Introduction: Inhaled drugs are important in the treatment of many lung pathologies, but to be therapeutically effective they must reach unbound concentrations at their effect site in the lung that are adequate to interact with their pharmacodynamic properties (PD) and exert the pharmacological action over an appropriate dosing interval. Therefore, the evaluation of pharmacokinetic (PK)/PD relationship is critical to predict their possible therapeutic effect. Areas covered: We review the approaches used to assess the PK/PD relationship of the major classes of inhaled drugs that are prescribed to treat pulmonary pathologies. Expert opinion: There are still great difficulties in producing data on lung concentrations of inhaled drugs and interpreting them as to their ability to induce the desired therapeutic action. The structural complexity of the lungs, the multiplicity of processes involved simultaneously and the physical interactions between the lungs and drug make any PK/PD approach to drug delivery design for inhalation medications extremely challenging. New approaches/methods are increasing our understanding about what happens to inhaled drugs, but they are still not ready for regulatory purposes. Therefore, we must still rely on plasma concentrations based on the axiom that they reflect both the extent and the pattern of deposition within the lungs.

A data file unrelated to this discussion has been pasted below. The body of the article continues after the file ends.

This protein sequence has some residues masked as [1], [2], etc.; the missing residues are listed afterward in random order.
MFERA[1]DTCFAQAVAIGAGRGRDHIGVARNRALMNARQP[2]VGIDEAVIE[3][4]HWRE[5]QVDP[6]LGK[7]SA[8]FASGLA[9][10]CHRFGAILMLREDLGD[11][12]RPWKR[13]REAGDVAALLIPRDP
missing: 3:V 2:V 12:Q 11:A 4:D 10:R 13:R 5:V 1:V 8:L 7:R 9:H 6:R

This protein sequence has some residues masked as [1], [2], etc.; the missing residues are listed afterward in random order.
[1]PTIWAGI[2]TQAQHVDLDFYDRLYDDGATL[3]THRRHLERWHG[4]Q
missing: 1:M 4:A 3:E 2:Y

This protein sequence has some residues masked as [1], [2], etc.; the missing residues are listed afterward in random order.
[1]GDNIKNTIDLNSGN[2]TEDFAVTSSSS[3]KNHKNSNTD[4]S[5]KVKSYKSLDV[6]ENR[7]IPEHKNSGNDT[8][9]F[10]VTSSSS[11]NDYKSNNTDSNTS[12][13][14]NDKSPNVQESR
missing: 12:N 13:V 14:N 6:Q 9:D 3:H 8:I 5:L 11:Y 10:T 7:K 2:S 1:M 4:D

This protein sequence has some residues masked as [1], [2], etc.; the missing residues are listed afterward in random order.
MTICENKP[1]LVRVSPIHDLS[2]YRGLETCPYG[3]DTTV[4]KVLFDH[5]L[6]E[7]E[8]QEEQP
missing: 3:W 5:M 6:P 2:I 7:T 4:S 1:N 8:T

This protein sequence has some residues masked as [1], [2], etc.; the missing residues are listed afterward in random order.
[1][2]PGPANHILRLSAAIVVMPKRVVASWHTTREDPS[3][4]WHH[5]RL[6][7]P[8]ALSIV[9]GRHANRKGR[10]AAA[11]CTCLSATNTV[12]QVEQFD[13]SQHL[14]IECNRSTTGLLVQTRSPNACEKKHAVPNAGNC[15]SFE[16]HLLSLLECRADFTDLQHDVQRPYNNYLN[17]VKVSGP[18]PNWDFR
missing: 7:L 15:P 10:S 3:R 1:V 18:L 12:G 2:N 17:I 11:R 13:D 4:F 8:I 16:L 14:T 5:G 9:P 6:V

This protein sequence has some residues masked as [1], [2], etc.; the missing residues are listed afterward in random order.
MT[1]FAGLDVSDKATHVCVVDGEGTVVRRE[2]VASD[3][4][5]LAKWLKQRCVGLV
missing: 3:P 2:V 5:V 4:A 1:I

Pharmacokinetic/pharmacodynamic approaches to drug delivery design for inhalation drugs / Matera, M. G.; Calzetta, L.; Ora, J.; Rogliani, P.; Cazzola, M.. - In: EXPERT OPINION ON DRUG DELIVERY. - ISSN 1742-5247. - 18:7(2021), pp. 891-906. [10.1080/17425247.2021.1873271]
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